I have a vision of an idealized universe that I hold deeply inside me, a time far in the future when the United Federation of Planets battles evil with crews of people that are respected for their abilities and the content of their characters. They are not despised for their outward appearance or judged by their planet of origin. Sadly, we are not in any way close to that vision. Our home planet is fractured into groups that despise each other based on race, religion, ethnicity, sex and sexual orientation. It is America’s enduring shame that slavery ever held sway in this land and that the legacy of that great evil still haunts us in very real, very palpable ways.
The enormity of slavery is too great to absorb, just as the great wars cannot really be comprehended in their totality no matter how many books of history are written. The reality is just too horrendous. So we chip away with smaller stories that help us understand, bits and pieces that can help us to enlightenment. Playwright Kemp Powers play, Little Black Shadows, now running at South Coast Repertory, deals with slavery as an intimate family drama. Set in Georgia in the 1850s, the play presents two child slaves, the boy, Colis (Giovanni Adams), and the girl, Toy (Chauntae Pink), the “little black shadows” of the title. They serve as attendants to their white counter parts, Daniel (Daniel Bellusci), and Mittie (Emily Yetter). They are like the body servants familiar to fans of Downton Abbey, a valet and lady’s maid, who dress their charges and do for them in whatever way is required. They do so with heads bowed and a minimum of verbal exchange. At night, Colis and Toy sleep beneath the raised beds of their charges and converse in hushed tones, speaking through a vent in the wall between the two bedrooms. They feel blessed to have such good jobs, grateful not to be out in the fields picking cotton beneath a brutal sun.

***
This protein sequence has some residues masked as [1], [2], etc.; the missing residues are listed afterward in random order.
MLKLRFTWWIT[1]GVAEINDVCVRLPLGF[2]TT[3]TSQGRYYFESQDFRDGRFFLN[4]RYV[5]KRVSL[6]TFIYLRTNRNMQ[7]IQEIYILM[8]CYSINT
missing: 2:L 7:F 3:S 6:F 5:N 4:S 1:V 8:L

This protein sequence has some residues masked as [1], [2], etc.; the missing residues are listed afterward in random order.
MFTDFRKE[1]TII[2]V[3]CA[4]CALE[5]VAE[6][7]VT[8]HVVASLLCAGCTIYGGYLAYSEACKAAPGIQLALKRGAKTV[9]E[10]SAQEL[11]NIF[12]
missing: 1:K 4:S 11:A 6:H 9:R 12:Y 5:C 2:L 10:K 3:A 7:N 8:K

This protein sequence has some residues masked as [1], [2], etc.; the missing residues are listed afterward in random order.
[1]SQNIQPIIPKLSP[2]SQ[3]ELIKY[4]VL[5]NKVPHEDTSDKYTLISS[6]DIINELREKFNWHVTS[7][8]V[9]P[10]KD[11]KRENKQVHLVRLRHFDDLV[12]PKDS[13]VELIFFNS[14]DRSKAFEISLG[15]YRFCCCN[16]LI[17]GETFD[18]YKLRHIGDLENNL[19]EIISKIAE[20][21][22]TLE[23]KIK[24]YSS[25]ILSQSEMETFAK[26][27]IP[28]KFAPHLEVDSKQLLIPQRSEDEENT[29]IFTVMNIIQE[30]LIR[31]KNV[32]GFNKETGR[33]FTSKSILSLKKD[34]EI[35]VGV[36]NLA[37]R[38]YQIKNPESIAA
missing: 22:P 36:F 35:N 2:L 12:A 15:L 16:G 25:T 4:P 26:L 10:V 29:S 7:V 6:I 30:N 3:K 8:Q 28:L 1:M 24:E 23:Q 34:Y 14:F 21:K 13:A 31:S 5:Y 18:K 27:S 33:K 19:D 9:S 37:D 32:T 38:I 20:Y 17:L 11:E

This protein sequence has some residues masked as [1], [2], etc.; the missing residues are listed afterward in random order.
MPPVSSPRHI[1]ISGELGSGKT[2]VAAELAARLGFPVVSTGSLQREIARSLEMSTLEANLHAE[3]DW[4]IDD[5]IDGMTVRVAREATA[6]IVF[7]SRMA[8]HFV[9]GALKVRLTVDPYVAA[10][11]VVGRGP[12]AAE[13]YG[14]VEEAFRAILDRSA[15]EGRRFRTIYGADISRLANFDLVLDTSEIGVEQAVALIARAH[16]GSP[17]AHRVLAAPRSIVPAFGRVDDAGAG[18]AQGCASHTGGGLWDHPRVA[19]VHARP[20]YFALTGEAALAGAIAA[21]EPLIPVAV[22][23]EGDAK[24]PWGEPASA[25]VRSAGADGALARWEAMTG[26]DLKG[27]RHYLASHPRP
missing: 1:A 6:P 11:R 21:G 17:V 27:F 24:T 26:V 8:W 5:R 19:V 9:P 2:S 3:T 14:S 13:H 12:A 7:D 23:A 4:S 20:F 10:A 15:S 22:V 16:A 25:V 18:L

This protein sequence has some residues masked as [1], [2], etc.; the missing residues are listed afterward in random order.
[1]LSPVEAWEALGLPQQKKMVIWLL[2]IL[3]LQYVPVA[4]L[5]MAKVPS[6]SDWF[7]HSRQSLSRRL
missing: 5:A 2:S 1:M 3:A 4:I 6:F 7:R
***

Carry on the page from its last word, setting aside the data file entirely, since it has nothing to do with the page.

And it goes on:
Daniel is the sensitive type who loves music above all things and likes nothing better than playing his flute. His twin sister is the ultimate, cruel cocquette. She is sure of herself and likes nothing better than destroying her rivals and disposing of suitors once she has won them. She has learned from her mother (Elyse Mirto), an attractive woman who has made her bargain with the driven man that is her husband. Father (Mark Doerr) is a hard, cocksure man who has made his rivals pay for the abuse he suffered from them as a child. He dotes on his daughter, while despising his effete son.
The cast, under the keen direction of May Adrales, is superb, their characters drawn with nuance and emotional power. The action benefits from the inventive scenic design by David M. Barber, which features smoothly changing scenes that roll in and out quickly moving from bedroom to dining room to parlor to exterior effortlessly. Sara Ryung Clement’s costume design accurately represents the antebellum period for both slave owners and slaves.
Charles Coes and Nathan A. Roberts create the sound design and original music, which is a vital component throughout the performance, beginning with an old spiritual that laments the slaves’ enduring situation, and ending with the cradle song “Hush-a-bye, Don’t You Cry, Go to Sleep My Little Baby.” The delicate airs emanating from Daniel’s flutes attest to that character’s innate sensitivity, but sadly cannot erase his station in life vis à vis that of Colis and Toy. The inventive projections and shadow puppetry by Hana S. Kim create a world beyond the insular confines of the “Big House.” The dialect coaching by Judith Moreland seems dead-on authentic to my ears.
Playwright Powers was inspired by his discovery of the volumes of slave narratives from the Federal Writer’s Project, which, between 1936 and 1938 gathered more than 2,300 slave narratives into the 17-volume Slave Narratives: A Folk History of Slavery in the United States from Interviews with Former Slaves. This treasure can be found at https://www.loc.gov/collections/slave-narratives-from-the-federal-writers-project-1936-to-1938
Little Black Shadows continues through April 29 at South Coast Rep’s Julianne Argyros Stage.